# What's the expected number of empty boxes if we place k distinguishable balls into n distinguishable boxes?

Harvard Statistics 110: see #30, p. 30 of pdf

Randomly, k distinguishable balls are placed into n distinguishable boxes, with all possibilities equally likely. Find the expected number of empty boxes. I'm not convinced by the solution because, as illustrated by the picture of balls and boxes, there are $n^k$ different ways of filling the boxes by the balls, and there are $k$ different ways of one box being filled. One box can be filled by $1, 2, \dots k$ balls. Then, $P(I_j=0)=k/n^k$, and $P(I_j=1)=1-k/n^k$. But this will give weird results for $n=9, k=13$. I don't know but I feel there's something missing. May someone help?

The flaw in your reasoning is that there are many more than $k$ ways for a particular box to be filled.

Take the concrete example of $n=2$ boxes and $k=3$ balls. You are correct that there are $n^k=8$ different ways to fill the boxes. These $8$ ways can be enumerated by specifying the box where ball 1 lands, the box where ball 2 lands, and the box where ball 3 lands as a vector of three slots. The possibilities are: $$(1,1,1), (2,1,1), (1,2,1), (1,1,2), (2,2,1), (2,1,2), (1,2,2), (2,2,2).$$ Read $(1,1,1)$ as: "ball 1 lands in box 1, ball 2 lands in box 1, ball 3 lands in box 1". Let's focus on how box 1 can be filled or not filled. By inspection we see that there are $7$ ways for box 1 to be filled, not $3$, and in only one of these possibilities is box 1 empty. Moreover, $1 = (2-1)^3=(n-1)^k$; that is, the only way box 1 can be empty is if each ball lands in a box other than 1, which means each slot in the $3$-vector can be filled only with one of $n-1$ choices.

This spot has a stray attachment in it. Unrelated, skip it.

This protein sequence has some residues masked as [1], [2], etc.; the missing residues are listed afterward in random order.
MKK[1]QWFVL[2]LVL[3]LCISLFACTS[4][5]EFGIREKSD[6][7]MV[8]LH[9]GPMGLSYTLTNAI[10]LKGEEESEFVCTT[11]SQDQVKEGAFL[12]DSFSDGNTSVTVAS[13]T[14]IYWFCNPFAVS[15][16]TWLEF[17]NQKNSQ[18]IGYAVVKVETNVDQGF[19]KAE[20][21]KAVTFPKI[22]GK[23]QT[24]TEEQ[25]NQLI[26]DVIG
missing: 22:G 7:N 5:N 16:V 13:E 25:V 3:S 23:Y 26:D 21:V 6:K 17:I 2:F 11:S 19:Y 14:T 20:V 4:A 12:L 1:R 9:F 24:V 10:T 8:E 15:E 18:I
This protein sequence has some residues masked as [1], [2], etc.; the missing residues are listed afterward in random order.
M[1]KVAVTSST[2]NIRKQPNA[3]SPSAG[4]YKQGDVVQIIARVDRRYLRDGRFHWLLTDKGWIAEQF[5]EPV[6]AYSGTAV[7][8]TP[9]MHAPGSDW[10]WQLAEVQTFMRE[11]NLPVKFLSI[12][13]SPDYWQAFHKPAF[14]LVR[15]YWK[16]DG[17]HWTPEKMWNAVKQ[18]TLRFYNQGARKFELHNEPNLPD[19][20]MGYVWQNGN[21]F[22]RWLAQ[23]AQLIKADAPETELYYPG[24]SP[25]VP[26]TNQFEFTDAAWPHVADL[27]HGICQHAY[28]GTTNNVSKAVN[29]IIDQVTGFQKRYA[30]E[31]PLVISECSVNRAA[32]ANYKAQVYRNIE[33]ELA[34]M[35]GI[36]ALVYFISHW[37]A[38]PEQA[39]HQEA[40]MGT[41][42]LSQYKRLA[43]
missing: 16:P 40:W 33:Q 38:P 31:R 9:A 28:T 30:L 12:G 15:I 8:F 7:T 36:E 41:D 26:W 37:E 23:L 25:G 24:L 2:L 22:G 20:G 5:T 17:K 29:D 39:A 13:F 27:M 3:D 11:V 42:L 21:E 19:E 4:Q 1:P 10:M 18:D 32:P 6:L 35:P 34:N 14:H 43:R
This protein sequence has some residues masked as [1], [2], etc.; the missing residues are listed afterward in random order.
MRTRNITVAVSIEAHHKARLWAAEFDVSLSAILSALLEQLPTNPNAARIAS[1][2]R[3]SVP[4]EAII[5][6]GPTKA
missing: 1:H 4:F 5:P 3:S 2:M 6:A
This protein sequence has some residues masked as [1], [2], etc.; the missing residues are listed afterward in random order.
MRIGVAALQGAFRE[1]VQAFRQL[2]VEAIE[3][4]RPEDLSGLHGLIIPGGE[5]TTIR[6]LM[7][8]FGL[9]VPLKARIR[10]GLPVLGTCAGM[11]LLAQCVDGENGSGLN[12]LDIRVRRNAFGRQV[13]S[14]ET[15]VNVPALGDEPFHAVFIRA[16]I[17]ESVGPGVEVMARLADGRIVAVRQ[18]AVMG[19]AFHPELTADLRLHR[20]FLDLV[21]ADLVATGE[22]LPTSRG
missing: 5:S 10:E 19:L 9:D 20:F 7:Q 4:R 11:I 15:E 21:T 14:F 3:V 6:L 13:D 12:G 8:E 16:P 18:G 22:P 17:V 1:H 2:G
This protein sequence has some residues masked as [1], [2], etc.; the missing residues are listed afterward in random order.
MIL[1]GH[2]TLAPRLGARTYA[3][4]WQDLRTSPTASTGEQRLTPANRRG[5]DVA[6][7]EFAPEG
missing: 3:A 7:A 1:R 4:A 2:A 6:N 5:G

Consider there are k balls marked 1,2,3,4,.....k

and boxes marked as 1,2.....n

So to find the ways in which balls can be filled can be calculated as

1. When box 1 is filled with 1 ball. The no of ways in which this can happen is by choosing 1 ball out of k balls and then each remaining k-1 balls will have n-1 choices to go into n-1 boxes = $$\binom{k}{1}*(n-1)^{k-1}$$

2. When box 1 is filled with 2 balls. The no of ways in which this can happen is by choosing 2 ball out of k balls and then each remaining k-2 balls will have n-1 choices to go into n-1 boxes = $$\binom{k}{2}*(n-1)^{k-2}$$ ......... and so on.

3. till $$\binom{k}{k}*(n-1)^{k-k}$$

Total no of ways to be filled = $$\binom{k}{1}*(n-1)^{k-1} + \binom{k}{2}*(n-1)^{k-2} ..... + \binom{k}{k}*(n-1)^{k-k}$$

$$= [\binom{k}{1}*(n-1)^{k-1} + \binom{k}{2}*(n-1)^{k-2} ..... + \binom{k}{k}*(n-1)^{k-k} + \binom{k}{0}*(n-1)^{k-0}] - \binom{k}{0}*(n-1)^{k-0}$$

$$= (1+(n-1))^k - \binom{k}{0}*(n-1)^{k-0}$$

$$= n^k - (n-1)^k$$